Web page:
Operating cash flow remains very strong, you see both with and without Westinghouse, well in excess of $100 million, down slightly from a year ago if you recall, a year ago the operating cash flow contained a lot of the cash flow associated with the Katrina hurricane relief work that had been done the year prior.

New awards, as Jim mentioned, were rather robust, most of which were increases in scope on existing jobs rather than new awards. We had not targeted many new awards for the first quarter and we did not lose any significant awards during the first quarter.

I’d also like to point out that the financial results that we have here were slightly ahead of our plan and we’ll talk a little bit about guidance later on but our guidance basically remains unchanged from what we had communicated in the past.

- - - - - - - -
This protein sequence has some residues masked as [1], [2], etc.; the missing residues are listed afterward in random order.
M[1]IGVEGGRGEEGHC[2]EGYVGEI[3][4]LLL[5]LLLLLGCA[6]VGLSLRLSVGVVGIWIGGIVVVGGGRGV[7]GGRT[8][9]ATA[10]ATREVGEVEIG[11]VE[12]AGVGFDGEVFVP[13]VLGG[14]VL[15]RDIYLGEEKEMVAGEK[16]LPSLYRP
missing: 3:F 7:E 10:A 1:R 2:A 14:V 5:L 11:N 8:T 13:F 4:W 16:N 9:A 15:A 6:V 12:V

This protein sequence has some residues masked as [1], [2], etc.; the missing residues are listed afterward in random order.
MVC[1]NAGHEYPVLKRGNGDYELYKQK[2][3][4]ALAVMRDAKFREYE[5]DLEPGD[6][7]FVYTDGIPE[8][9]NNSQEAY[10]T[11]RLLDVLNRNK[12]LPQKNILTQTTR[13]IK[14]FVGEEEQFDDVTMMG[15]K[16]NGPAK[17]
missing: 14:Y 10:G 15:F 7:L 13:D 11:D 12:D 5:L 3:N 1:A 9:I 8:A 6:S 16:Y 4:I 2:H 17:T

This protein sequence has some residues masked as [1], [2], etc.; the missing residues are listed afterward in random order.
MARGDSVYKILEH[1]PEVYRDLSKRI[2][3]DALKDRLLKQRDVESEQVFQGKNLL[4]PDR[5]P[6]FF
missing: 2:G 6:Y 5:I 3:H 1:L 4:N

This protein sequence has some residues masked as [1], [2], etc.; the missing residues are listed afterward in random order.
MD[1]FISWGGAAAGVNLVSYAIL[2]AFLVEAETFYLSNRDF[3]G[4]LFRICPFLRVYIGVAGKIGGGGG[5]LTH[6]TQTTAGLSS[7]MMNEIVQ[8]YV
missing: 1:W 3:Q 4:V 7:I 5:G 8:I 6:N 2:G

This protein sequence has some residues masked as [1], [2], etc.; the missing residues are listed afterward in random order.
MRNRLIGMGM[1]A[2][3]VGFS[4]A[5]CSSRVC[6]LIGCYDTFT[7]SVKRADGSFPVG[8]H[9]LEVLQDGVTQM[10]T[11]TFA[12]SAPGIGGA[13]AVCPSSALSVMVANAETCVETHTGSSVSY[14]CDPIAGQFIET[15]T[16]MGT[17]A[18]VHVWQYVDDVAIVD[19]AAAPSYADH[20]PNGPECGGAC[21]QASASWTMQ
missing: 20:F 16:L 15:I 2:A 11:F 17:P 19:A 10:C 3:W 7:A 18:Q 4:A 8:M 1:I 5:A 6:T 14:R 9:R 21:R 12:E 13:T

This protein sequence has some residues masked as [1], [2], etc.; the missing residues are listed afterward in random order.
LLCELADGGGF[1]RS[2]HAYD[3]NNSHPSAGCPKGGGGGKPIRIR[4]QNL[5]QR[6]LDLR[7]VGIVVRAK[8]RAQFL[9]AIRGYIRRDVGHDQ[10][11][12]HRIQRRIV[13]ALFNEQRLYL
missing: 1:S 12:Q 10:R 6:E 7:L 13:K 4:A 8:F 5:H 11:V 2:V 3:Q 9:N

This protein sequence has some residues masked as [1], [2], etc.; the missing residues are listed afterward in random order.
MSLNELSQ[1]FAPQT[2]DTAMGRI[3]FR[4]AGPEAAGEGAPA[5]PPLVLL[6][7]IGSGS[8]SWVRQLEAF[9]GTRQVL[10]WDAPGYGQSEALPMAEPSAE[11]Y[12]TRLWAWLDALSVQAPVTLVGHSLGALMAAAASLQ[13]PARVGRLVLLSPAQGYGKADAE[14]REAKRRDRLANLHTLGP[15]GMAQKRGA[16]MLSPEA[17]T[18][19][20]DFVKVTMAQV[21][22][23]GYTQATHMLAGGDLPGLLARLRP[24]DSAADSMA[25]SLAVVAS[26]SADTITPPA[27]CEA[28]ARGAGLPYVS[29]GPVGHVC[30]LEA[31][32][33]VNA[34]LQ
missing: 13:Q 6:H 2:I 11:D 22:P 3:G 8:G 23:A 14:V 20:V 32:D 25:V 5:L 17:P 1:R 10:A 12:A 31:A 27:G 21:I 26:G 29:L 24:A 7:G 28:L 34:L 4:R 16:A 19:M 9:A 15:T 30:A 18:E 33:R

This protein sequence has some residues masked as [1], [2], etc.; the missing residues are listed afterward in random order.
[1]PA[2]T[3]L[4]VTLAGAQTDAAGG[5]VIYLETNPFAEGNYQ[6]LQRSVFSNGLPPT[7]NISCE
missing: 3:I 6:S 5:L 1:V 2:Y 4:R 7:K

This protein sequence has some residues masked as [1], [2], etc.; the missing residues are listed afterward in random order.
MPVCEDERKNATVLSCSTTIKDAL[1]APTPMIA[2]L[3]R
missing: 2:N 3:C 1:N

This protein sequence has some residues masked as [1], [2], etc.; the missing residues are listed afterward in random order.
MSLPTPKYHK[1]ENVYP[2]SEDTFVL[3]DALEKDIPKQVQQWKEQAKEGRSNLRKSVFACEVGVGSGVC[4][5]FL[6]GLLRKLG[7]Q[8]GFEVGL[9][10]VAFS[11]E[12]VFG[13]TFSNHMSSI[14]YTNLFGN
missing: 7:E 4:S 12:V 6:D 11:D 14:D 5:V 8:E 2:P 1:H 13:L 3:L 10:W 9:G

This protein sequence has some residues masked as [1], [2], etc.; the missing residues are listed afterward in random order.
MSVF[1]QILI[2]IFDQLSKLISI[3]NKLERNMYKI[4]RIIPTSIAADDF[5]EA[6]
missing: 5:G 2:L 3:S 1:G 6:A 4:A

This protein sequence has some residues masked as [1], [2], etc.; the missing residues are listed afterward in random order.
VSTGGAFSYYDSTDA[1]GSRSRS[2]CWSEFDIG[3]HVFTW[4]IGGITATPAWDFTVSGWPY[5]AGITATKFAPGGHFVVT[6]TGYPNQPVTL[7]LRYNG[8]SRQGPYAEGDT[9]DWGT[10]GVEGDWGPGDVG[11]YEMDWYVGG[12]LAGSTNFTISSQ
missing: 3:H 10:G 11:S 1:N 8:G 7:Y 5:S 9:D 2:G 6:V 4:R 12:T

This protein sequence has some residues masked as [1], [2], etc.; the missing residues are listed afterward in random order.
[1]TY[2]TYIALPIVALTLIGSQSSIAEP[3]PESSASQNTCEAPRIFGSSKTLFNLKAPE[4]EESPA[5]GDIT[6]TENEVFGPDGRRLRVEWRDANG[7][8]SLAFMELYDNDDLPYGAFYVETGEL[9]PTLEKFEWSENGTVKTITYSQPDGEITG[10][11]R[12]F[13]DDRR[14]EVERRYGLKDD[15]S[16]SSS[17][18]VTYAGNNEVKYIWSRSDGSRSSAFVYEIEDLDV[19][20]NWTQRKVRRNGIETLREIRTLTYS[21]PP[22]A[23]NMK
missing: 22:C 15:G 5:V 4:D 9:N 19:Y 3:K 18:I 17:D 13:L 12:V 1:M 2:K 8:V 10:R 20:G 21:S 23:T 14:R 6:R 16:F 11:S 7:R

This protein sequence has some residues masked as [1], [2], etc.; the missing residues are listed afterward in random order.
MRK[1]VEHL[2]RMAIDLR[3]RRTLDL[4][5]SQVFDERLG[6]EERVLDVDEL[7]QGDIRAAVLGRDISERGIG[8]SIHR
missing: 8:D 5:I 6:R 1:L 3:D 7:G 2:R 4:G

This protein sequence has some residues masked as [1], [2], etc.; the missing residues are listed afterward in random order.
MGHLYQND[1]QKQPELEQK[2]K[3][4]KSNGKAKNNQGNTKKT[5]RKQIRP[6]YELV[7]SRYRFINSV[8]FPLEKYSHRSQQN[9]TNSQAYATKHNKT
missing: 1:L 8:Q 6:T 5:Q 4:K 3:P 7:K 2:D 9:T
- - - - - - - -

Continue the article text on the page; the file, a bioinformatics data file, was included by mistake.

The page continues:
On a segment basis, starting with the totals again you see the revenues are up dramatically and the revenues here we are indicating net of the flowthrough costs of the customer supplied costs that which there is no margin. The gross profit again is up dramatically, $135 million versus $90 million and margins are up.

If we take on the individual segments you see fossil and nuclear continue to lead the way. Their revenues are up dramatically from a year ago, their gross profit of $42.9 million is after considering what we call an investment, the nuclear investment of $2.8 million. This is period work that is ongoing related to the design of the nuclear power plants which is not yet chargeable to contracts so therefore it is expensed as the work is incurred but we believe we will derive benefit from this in the future when we obtain some significant projects.